Environment Act 2021: Implementation

Environment, Food and Rural Affairs – in the House of Commons on 9th December 2021.

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Photo of Gagan Mohindra Gagan Mohindra Conservative, South West Hertfordshire

What recent progress he has made on implementing the provisions of the Environment Act 2021.

Photo of George Eustice George Eustice The Secretary of State for Environment, Food and Rural Affairs

May I begin by welcoming the new shadow Secretary of State, Jim McMahon, to his place? I am sure that, like all of us, he will find that the rich and colourful diversity of the issues in the portfolio means that there is never a dull moment. I pay tribute to Luke Pollard for his two years in the role.

Work on implementing the Environment Act is well under way. We have started developing legally binding environmental targets, consulted on measures to reform the way we deal with waste, published a draft principles policy statement and published a consultation on due diligence in supply chains. Finally, the Office for Environmental Protection has been legally established.

Photo of Gagan Mohindra Gagan Mohindra Conservative, South West Hertfordshire

I thank the Secretary of State for those words. In my beautiful constituency of South West Hertfordshire, as he will be aware, we have some stunning chalk streams, including the rivers Chess, Bulbourne and Gade, so I am glad to see the additional protections that the Environment Act offers. I have monthly meetings with Thames Water and related organisations. Can the Secretary of State tell the House how he is working with private companies to implement measures on limiting storm overflows?

Photo of George Eustice George Eustice The Secretary of State for Environment, Food and Rural Affairs

I thank my hon. Friend for his work on the important issue of improving water quality. The Under-Secretary of State, my hon. Friend Rebecca Pow, shares his passion for improving chalk streams in particular. We have made it clear to water companies that they must significantly reduce sewage discharges from storm overflows as a priority. We have set out that expectation through the strategic policy statement for Ofwat; we have also taken action to place it on a legislative footing in the Environment Act.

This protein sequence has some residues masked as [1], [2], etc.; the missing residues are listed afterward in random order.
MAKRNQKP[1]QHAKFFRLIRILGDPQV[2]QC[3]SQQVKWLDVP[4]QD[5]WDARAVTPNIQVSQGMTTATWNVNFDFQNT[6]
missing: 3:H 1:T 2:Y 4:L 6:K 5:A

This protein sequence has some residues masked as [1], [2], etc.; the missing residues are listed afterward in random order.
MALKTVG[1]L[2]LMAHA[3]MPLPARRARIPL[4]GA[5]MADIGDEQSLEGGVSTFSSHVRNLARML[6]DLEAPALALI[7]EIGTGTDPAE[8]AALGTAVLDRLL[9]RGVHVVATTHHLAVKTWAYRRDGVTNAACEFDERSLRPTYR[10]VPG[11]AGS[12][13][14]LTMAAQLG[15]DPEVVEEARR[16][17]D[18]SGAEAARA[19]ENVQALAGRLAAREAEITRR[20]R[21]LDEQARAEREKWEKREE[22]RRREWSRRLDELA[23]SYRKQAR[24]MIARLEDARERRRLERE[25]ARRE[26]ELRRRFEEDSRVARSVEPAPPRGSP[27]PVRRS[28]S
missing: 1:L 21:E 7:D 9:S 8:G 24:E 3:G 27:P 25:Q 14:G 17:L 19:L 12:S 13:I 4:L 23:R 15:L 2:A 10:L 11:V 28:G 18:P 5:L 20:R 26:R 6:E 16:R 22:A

Photo of Ronnie Cowan Ronnie Cowan Shadow SNP Spokesperson (Infrastructure)

As we look at improving the environment, have the Government looked at the possibility of subsidising the growth of hemp, which allows us to make environmentally friendly cloth and biodegradable plastics and is a very good break crop for farmers to incorporate?

Photo of George Eustice George Eustice The Secretary of State for Environment, Food and Rural Affairs

I know that there are the benefits that he mentions from growing hemp. Licences for medical hemp is an issue that the Home Office leads on, but it is an interesting crop; more people are starting to look at it and grow it. The hon. Gentleman raises an important point.

Photo of Philip Hollobone Philip Hollobone Conservative, Kettering

I welcome the proposals in the Act for biodiversity net gain, with an obligation on developers to ensure that all new proposals feature at least a 10% improvement in biodiversity. In the guidance that the Secretary of State issues, will he ensure that that obligation applies to planning applications that are already in the pipeline, not just new applications?

Photo of George Eustice George Eustice The Secretary of State for Environment, Food and Rural Affairs

My hon. Friend makes an important point. Biodiversity net gain will be an important policy tool to support work in local nature recovery strategies and make space for nature in new developments. On his point about timing, I think the measure will take effect in 2023 and will apply at that point to applications going for determination when it is active.

Photo of Ruth Jones Ruth Jones Shadow Minister (Environment, Food and Rural Affairs)

Fly-tipping incidents increased by 16% to March this year. The number of enforcement actions has decreased in the same period because of a lack of staff and resources. How does the Secretary of State think that the implementation of the Environment Act will ever improve those figures and clean up our country?

Photo of George Eustice George Eustice The Secretary of State for Environment, Food and Rural Affairs

As the hon. Lady will know, we have a significant number of staff—more than 10,000—in the Environment Agency. Waste crime and fly-tipping have been a priority for them, and a number of successful prosecutions have been brought.